The shifting landscape of management education
All of this said, the management education landscape is evolving rapidly, offering both opportunities and threats for universities and their business schools. New players are entering the market and students have an expanding array of offerings – and providers – from which to choose.
The need for internationally savvy managers is also increasing, society is questioning the value of what business schools produce in terms of research and student skills, and technology is changing the way we think about and deliver education – and has the potential to create new winners and losers in the marketplace.
This article is the first in a series exploring the global management education market and will focus on the size and shape of the market, as well as some of the shifts we’ve witnessed in the recent past. Future posts will delve into a wide array of ideas and issues impacting business schools. Let’s begin.
In case you haven’t noticed, management education is big business.
There are nearly 16,000 business schools across the globe, offering undergraduate degrees, an alphabet soup of masters degrees (eg, MBA, EMBA, MIM and MFin), certificates, and non-degreed executive education.
And these degrees are quite popular. For example, in the United States, business is the most popular undergraduate major, representing just under 21% of all bachelor degrees. At the masters level, business degrees account for more than 25% of all degrees conferred.
More players and more global
The business school landscape is large, growing and increasingly global. According to the Association to Advance Collegiate Schools of Business, in 2005 there were an estimated 7,622 educational institutions offering business degrees, with 20% of these schools operating in the United States, 18% in Mainland China, and 14% in India. By 2014, the number of institutions offering business degrees more than doubled – to 15,731.
Which country has the most business schools? It’s India, with 3,902 business schools, representing 25% of all business degree-granting organisations in the world. Compare this to the estimated 1,624 business schools in the United States, 1,259 in the Philippines, 1,082 in Mainland China, and 1,000 in Mexico, and together these countries host 56% of all business schools across the globe.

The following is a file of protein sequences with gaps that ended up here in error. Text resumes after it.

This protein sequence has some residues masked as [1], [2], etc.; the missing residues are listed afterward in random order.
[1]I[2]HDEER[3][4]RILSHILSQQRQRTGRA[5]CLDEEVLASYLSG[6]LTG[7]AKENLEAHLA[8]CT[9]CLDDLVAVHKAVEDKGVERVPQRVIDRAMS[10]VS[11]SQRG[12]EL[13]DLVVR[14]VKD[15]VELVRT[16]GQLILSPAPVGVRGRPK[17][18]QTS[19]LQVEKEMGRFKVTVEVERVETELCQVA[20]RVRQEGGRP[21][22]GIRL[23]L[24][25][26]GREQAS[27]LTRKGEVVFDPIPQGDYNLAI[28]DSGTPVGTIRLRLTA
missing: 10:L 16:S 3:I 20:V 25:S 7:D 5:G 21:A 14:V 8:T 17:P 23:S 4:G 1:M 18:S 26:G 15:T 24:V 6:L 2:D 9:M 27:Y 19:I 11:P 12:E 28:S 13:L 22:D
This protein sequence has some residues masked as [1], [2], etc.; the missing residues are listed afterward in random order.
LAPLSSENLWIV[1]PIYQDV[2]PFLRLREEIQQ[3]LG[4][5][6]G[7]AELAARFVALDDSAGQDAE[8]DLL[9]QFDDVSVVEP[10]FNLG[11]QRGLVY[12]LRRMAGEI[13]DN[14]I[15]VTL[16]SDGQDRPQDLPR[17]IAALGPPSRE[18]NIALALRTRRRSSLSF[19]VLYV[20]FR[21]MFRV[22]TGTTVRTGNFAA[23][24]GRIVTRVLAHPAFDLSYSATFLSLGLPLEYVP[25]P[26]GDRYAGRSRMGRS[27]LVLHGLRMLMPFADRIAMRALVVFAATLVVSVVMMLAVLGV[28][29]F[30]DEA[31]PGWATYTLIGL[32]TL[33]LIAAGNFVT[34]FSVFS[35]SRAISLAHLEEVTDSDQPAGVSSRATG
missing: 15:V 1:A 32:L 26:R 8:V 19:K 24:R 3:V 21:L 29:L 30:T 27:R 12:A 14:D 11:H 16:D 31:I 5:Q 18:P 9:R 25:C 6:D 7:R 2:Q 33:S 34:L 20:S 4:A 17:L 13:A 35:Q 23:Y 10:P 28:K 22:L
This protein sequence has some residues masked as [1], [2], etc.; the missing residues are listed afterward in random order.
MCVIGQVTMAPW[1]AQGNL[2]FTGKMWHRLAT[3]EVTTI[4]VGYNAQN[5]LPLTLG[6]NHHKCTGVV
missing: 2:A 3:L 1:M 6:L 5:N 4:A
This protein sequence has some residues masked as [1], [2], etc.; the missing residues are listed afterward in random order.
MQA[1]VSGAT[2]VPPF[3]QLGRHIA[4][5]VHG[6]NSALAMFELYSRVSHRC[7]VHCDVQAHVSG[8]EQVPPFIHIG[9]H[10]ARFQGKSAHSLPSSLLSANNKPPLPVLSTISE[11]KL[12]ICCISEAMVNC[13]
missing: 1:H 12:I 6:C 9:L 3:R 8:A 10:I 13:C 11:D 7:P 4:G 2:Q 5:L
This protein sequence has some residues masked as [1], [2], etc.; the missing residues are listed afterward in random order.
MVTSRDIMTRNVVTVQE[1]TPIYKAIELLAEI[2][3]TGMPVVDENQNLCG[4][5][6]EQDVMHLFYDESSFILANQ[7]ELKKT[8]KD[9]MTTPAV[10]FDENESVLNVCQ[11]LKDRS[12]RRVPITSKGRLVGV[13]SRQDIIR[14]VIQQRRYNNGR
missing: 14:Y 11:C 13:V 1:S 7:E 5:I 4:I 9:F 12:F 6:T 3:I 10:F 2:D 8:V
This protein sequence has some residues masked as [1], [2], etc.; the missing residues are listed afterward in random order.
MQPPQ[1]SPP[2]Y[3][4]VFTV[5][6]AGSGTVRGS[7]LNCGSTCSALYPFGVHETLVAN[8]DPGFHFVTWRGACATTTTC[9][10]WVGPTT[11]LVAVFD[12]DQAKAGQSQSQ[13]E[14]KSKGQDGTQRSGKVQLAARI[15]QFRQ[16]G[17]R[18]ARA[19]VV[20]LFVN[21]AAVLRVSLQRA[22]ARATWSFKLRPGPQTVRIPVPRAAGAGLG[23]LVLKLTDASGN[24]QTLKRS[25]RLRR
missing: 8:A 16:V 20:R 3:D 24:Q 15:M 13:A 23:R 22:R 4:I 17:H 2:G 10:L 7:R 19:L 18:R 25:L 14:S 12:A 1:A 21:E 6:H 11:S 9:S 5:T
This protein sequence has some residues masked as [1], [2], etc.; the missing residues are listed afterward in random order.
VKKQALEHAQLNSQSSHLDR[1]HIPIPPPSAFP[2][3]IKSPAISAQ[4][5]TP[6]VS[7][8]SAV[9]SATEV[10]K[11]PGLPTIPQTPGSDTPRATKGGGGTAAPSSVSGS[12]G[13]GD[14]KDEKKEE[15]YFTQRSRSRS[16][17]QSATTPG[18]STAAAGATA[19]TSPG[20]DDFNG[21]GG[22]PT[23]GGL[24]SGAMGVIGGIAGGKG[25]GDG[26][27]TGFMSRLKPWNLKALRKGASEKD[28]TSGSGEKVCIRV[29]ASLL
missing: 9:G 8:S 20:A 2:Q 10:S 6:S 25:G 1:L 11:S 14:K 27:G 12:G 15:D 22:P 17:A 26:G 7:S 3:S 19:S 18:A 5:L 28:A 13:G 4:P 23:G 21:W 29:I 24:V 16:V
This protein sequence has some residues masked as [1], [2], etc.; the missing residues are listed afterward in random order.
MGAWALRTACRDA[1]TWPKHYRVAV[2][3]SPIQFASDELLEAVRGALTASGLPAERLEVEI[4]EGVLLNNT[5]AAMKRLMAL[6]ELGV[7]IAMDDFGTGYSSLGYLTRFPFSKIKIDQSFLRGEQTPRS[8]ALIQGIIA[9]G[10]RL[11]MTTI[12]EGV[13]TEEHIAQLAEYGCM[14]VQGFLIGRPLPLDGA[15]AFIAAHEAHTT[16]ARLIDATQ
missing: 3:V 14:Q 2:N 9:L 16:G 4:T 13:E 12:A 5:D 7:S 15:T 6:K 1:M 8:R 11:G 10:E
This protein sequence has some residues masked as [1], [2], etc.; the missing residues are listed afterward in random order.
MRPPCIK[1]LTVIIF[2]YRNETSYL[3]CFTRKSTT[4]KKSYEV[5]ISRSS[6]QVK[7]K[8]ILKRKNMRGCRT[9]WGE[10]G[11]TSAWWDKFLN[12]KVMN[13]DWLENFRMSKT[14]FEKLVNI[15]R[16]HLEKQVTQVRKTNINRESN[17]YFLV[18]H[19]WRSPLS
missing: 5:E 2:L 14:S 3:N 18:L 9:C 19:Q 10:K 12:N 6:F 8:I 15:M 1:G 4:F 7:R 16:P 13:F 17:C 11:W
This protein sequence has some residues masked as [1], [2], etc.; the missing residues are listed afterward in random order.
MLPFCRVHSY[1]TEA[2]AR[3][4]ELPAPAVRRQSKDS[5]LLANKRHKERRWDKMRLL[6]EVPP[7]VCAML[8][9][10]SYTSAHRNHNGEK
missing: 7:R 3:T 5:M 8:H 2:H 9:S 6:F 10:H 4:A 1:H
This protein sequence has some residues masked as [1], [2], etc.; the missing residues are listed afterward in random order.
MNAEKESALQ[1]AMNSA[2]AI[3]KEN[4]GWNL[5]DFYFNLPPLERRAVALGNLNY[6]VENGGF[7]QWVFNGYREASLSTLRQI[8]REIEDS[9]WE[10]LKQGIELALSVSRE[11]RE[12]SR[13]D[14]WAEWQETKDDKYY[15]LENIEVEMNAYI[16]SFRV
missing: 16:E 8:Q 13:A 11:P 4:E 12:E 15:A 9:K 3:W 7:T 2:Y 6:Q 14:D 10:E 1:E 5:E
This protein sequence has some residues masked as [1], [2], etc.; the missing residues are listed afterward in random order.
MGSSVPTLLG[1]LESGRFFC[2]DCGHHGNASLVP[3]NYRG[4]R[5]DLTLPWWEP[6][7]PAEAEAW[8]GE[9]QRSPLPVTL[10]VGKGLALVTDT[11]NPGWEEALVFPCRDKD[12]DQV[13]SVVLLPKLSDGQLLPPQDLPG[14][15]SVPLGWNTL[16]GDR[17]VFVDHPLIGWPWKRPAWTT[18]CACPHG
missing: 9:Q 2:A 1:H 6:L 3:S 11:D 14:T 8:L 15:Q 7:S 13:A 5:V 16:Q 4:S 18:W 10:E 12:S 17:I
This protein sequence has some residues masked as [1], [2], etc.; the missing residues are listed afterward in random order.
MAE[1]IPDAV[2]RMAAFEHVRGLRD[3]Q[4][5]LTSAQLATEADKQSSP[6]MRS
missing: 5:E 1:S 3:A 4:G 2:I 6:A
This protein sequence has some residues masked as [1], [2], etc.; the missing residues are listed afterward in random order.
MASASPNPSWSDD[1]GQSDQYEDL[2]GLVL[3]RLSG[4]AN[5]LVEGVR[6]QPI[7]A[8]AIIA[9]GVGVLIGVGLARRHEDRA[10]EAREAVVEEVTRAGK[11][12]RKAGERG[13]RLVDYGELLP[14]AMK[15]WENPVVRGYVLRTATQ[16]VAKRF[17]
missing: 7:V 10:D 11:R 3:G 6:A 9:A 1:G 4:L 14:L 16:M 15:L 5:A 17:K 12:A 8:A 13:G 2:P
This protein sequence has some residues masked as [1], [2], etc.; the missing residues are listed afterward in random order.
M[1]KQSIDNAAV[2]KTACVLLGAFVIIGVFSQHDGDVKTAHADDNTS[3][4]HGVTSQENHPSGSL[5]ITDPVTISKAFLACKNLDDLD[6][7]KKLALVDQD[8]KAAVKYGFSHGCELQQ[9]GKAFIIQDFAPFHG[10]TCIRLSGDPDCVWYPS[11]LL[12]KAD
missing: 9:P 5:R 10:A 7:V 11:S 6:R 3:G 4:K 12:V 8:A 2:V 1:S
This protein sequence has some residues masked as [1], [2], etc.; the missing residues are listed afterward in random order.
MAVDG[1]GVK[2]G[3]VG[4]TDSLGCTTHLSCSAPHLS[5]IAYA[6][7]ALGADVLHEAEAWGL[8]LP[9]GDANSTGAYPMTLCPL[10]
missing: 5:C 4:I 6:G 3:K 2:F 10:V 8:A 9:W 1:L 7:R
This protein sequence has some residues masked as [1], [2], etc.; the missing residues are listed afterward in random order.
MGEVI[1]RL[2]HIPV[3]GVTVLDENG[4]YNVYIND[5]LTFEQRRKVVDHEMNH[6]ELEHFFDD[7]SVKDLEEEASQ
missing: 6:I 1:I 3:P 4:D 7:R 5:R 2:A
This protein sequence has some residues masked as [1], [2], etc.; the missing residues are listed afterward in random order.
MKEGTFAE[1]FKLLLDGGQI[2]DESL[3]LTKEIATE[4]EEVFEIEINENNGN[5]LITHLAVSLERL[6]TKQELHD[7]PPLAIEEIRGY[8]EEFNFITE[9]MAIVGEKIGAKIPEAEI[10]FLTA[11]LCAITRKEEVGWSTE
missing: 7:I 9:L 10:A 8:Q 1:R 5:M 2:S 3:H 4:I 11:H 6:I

Beyond business schools, continuing education units are increasingly getting into the game – as are consultants and training firms.
Training Industry Magazine estimates that the 2013 global market for training expenditures was nearly US$307 billion, with North America accounting for 46% of the expenditures, Europe another 29%, Asia another 10%, India approximately 7%, and the rest of the world accounts for the remaining 8%.
Approximately one third of company training expenses are estimated to be for management education and skills training.
Corporations are doing quite a bit of management education, often cherry-picking top faculty members to teach in their corporate universities and supplementing with other educational staff and online vendors.
GE spends US$1 billion on employee development each year, much of it on leadership training – which is often seen as the purview of business schools.
Infosys, another corporate giant, employs more than 600 full-time employees as educators, and provided more than 2.33 million days of training to its employees in 2014. Much of Infosys’ training is IT-related; however the company also created the Infosys Leadership Institute in Mysore, India, to enhance employee business and management skills.
US influence waning
While the United States has traditionally been the most popular destination for international students, this is changing as business schools in other countries take root and grow their reputations. According to the Graduate Management Admission Council, US business schools received 74% of GMAT score reports in 2013, down from 78% in 2009.
The international rankings of top business schools also show a shift, with the US losing some of its patina as the country with the best business schools. In the 2002 Financial Times ranking of business schools, 73% of the top 30 schools were in the US, 23% in UK-Europe, and 4% in Canada. In 2015, it’s a very different picture – 50% of the top 30 schools are in the US, 33% in UK-Europe, 14% in China and 3% in India.
Another measure of influence, best-selling business books, is also shifting – this time away from business schools. Looking at the New York Times list of Top 10 Business Books reveals that only one of the books is written by a (former) business school professor – and 90% are not. So much for all of the business school research making its way into the corporate world to improve the practice of management.
Business schools have some difficult challenges ahead. In future posts I’ll explore some of the ongoing and nascent challenges facing business schools, including technology and other potential disruptors, new players and new offerings, evolving student and employer needs, new programme formats, and lifelong learning – among others. Thank you for being part of the discussion.
Margaret Andrews is an academic administrator, instructor and consultant. Academic leadership positions include vice-provost at Hult International Business School, where she manages a global academic team across five campuses in four countries; associate dean of management programs at Harvard University’s Division of Continuing Education, or DCE; and executive director of the MBA Program at the MIT Sloan School of Management, USA. She teaches a variety of leadership and strategy courses at Harvard DCE and is also the managing director of Mind and Hand Associates, a boutique consulting firm serving a global higher education clientele. You can reach her at firstname.lastname@example.org.